Gen Z Is Taking This Election Seriously

Our firm’s 2020 Fall/Winter intern, Ben Arriola, shares his perspective on what its like to be a first-time voter in a presidential election. Ben, a sophomore at Middlebury College in Vermont, is currently on leave in Miami due to Covid-19.

This election feels different. Almost every one of my group chats is flooded with voting information. For the past month, it has been the most popular thing on my Instagram feed. People I haven’t spoken with in years have reached out to ask if I need help finding my polling location. I’ve been DMed paragraphs of information about issues on my ballot. Young people are treating this election differently and have been using every platform to get everyone involved. It is relentless – even a bit obnoxious at times – and yet I could not be prouder of my generation for mobilizing during this election.

My sister, Grace, turned 18 this month, so for the first time ever our entire family voted together. Even on a humid Monday afternoon, the polling location was surrounded by dozens of people covered in political labels and waving signs. We waved, walked past them and waited patiently in the tense silence of the public library.

Grace was the first to reach the front of the line. We watched as a poll worker took a long look at her ID. He looked at her intensely, then in a booming voice announced “Attention everyone. Attention. We have a first-time voter here!” The room erupted into cheers.

After taking a masked selfie together, our family walked out of the library and passed back through the crowd. Instead of shouting candidate names, the people waiting in line waved and said “thank you for voting!”

I hear a lot of cynical talk about the state of our country and apathy among young voters. It comes from  various perspectives, ideologies and backgrounds. I’m not here to discredit these views. It goes without saying that there is more work to be done.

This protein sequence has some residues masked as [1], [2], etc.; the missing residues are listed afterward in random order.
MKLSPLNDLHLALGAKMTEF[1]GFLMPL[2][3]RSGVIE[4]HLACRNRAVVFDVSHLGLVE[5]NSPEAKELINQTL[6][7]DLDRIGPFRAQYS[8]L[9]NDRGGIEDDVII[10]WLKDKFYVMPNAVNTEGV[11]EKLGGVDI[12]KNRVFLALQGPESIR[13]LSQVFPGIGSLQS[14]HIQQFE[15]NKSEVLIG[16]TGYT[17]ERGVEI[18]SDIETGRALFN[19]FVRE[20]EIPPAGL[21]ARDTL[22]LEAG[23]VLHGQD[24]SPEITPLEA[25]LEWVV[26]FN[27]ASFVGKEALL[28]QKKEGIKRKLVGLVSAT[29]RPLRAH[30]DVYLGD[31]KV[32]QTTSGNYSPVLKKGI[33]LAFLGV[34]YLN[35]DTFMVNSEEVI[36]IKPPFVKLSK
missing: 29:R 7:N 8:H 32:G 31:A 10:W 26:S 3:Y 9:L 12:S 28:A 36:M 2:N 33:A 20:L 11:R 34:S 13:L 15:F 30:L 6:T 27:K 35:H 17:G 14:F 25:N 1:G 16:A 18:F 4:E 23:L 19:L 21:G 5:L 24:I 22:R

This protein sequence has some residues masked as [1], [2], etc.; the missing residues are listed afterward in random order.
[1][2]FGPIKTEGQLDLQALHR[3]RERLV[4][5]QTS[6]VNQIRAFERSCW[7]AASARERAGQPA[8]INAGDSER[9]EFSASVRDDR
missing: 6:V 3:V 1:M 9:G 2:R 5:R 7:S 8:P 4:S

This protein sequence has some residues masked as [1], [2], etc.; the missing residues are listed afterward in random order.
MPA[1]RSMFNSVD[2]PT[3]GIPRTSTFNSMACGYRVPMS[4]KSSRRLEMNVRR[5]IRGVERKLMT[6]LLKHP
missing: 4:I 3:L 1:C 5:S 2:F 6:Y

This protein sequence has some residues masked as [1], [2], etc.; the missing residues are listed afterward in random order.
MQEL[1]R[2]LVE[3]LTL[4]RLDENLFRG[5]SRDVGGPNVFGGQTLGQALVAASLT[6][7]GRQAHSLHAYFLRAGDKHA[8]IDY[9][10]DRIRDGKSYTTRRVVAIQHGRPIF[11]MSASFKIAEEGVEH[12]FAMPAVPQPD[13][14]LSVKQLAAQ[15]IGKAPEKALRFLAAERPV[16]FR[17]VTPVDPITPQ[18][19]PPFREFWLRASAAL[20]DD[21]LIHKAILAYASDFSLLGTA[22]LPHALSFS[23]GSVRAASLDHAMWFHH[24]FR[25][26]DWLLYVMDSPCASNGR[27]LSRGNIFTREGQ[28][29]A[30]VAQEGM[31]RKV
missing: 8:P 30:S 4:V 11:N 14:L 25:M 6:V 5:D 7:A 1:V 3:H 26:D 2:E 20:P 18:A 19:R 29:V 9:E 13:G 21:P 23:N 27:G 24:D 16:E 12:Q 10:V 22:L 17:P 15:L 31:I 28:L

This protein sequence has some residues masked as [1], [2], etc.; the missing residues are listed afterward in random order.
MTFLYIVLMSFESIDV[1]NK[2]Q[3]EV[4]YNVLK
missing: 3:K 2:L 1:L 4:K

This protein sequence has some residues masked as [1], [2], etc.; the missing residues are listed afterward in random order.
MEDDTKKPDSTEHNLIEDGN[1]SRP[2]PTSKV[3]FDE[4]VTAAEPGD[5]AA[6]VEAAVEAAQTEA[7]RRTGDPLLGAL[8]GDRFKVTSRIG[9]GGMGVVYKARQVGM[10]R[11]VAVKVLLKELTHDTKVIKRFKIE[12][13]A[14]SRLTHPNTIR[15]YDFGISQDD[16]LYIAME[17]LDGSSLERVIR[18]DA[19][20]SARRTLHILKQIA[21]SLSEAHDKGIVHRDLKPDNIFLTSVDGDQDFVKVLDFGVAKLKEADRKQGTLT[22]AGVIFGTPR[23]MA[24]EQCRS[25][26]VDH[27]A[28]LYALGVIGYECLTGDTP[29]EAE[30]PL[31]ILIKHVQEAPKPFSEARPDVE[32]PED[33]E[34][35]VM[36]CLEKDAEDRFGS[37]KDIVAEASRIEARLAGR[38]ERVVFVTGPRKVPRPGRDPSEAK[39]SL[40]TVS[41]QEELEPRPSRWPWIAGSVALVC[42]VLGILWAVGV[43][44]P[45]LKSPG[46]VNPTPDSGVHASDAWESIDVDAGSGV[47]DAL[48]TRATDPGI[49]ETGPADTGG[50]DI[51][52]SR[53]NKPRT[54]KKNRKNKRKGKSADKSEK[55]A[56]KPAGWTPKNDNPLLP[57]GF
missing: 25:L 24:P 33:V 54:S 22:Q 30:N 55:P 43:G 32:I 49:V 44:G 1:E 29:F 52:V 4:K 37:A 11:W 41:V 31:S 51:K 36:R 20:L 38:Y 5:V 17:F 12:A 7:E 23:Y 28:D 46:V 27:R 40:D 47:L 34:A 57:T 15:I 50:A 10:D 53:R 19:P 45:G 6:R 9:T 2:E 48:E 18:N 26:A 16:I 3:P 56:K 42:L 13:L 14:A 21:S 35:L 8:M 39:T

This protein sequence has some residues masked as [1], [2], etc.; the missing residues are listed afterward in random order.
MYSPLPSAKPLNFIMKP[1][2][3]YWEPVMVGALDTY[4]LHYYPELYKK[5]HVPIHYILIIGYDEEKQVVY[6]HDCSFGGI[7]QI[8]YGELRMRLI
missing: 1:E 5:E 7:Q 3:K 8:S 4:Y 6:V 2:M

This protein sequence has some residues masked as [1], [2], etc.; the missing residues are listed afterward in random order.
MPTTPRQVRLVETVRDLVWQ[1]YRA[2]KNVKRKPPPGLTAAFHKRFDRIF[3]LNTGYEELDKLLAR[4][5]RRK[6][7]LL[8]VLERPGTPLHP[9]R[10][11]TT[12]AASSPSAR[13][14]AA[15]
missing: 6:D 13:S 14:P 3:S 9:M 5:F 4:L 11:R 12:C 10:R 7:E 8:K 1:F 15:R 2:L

Democracy doesn’t have to be perfect to be worth fighting for. And it won’t get better unless we all participate. Every four years, more than three hundred million people accept the peaceful transfer of power This is so significant and powerful that it is almost impossible for me to fathom any other alternative.

If I had to guess, I’d say my generation has a unique perspective on the precarious nature of freedom. A few months ago, we watched the legendary John Lewis’ funeral and were reminded how much harm can come from a few bad laws, and how much can be overcome when good-natured people take action. We were reminded how far our country has come but that we will always have room to grow. If any generation is ready for that challenge, it’s mine.

Election Day Resources: 

  • Getting to the polls: helps you find your polling place and where exactly to vote, use the voting information tool and see who all is on the ballot. Just enter your address start and the rest is easy.
  • Feeding the polls: Give back to your fellow voters who are taking the extra effort to wait in line and cast their ballot in person. Get involved with  ASAP so you can take part in a historical election day.
  • Real time election results: The Associated Press has launched a continuously updated feed of Election Day news coverage, including projected results as they are determined.